Thursday, September 23, 2010

On the Offensiveness of True Christian Living (as written by an Original Orthodox Rebel)

The following is the September 22nd entry in the Oswald Chambers devotional Daily Thoughts for Disciples. Though well known for his popular devotional My Utmost for His Highest, many remain unaware of the bulk of Chamber's teachings (almost all about Christian living), found in some 30 books produced from his writings and lectures. Because of this, Chambers is ironically the best kept secret of Christianity. The following devotional entry is actually an excerpt from his book The Servant as His Lord.

When the Spirit of God comes in, we begin to realize [that] everything that is not of God has to be turned clean out. People are surprised and say, "I was told God would give the Holy Spirit to them that ask; well, I asked for the Holy Spirit and expected that He would bring me joy and peace, but I have had a terrible time ever since." That is the sign that he has come. He is turning out the "moneychangers and the cattle," the things that were making the temple [i.e., your body] into a trafficking place for self-realization.

We soon find why the gospel can never be welcome. As long as we speak winsomely about the meek and gentle Jesus and the beautiful ideas the Holy Spirit produces when He comes in, people are captivated, but that is not the gospel. The gospel does away with any other ground to stand on than that of the atonement. Speak about the peace of heaven and the joy of the Lord, and people will listen to you; but tell them that the Holy Spirit has to come in and turn out their claim to their right to themselves, and instantly there is resentment: "I can do what I like with my body. I can go where I choose."
The majority of people are not scoundrels and criminals, living in external sin. They are clean-living and respectable, and it is to such that the scourge of God is the most terrible thing, because it reveals that the natural virtues may be in idolatrous opposition to God.

Wednesday, September 22, 2010

Time and the Engineering of God (the musings of an orthodox rebel)

"Arise, shine...." Is. 60:1

What are you doing with the time that you have been given, with the moments that God has engineered in your life? I am not talking about some general, abstract sense of "your life," but rather your immediate circumstances, the here and now. Are you filling up these current moments with what God has given you to do (no matter how great or small), or are you wasting time by moping and whining about what "should" or "could" be (or even what will be)? When it comes to practical energies and endeavors, "should" and "could" are always a snare. When action is called for, it is no good to suddenly deliberate about whether or not circumstances should or could be better and subsequently whether or not your efforts will succeed. Such concerns will leave you paralyzed, and thus make the here and now even more frustrating. You must not fix your focus on the formless future; keep it on the present moment with its more defined lines and edges. Keep your energies on the right now where you can actually do something (even small things); tomorrow is none of your business (Matt. 6:34). Most importantly, keep your eyes on God, on His presence and promises.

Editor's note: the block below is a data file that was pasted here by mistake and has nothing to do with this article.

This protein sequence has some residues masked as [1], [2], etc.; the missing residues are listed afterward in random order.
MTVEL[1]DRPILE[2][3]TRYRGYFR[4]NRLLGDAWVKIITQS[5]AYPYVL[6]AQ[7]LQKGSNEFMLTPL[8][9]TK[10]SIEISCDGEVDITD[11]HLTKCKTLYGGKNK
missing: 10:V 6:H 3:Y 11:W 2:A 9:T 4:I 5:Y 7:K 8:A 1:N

What glorious wasters of time we are! God has called us to a specific purpose. He then engineers our immediate circumstances to aid (in some way) in that purpose. However, we wrongly consider our circumstances. We see them as a detriment to God's purpose, or we don't see them at all and thus don't capitalize on them. In either case, we have set our gaze on some imagined future situation that we feel we must wait for, and as a result we get stuck in the mud. "Oh, but I must wait until this or that falls into place before I can do anything." If you don't start doing something(s) now in the small and quiet moments, then you will surely do nothing when ideal circumstances come, if they come at all. "Oh, but what's the point? I am not doing anything that matters right now." If that is so, then it is because you are not doing it. Everything in our lives is engineered by God to fulfill His purpose in our lives (Rom. 8:28). If you say that you believe that, then what are you doing with the current moments that you have been given? How are you using the tools at your disposal, even (and especially) the small or strange ones? If you are blessed right now with inordinate free time, are you filling it up on some level with what you are meant to do? If you are in odd or hard circumstances right now, what are you learning? Are you learning? Or are you filling up your time with nothingness while you simultaneously cry about the nothingness?

Epithet: Do not waste one drop of time that God has given to you. It was given for a reason.

-Jon Vowell (c) 2010

Homily 13: On the Righteous and Awakening (as preached by an orthodox rebel)

"Unto the upright there arises light in the darkness...." Ps. 112:4a

The righteous life is not a matter of smug piety and self-satisfaction; rather, it is a matter of seeing things as they are. The whole world lies in darkness, and fallen humanity stumbles about. The redeemed of the Lord are simply those whom light has shined upon, and now they can see. Their walk is now marked with flashes of realization and awakening. Reality becomes clearer and clearer. At long last, what's truly important can be clung to, what's non-essential can be held loosely, and what's evil can be properly abhorred. Where once we could only make half-guesses and hope for the best, now we receive true knowledge. Where once we were blind, now we see.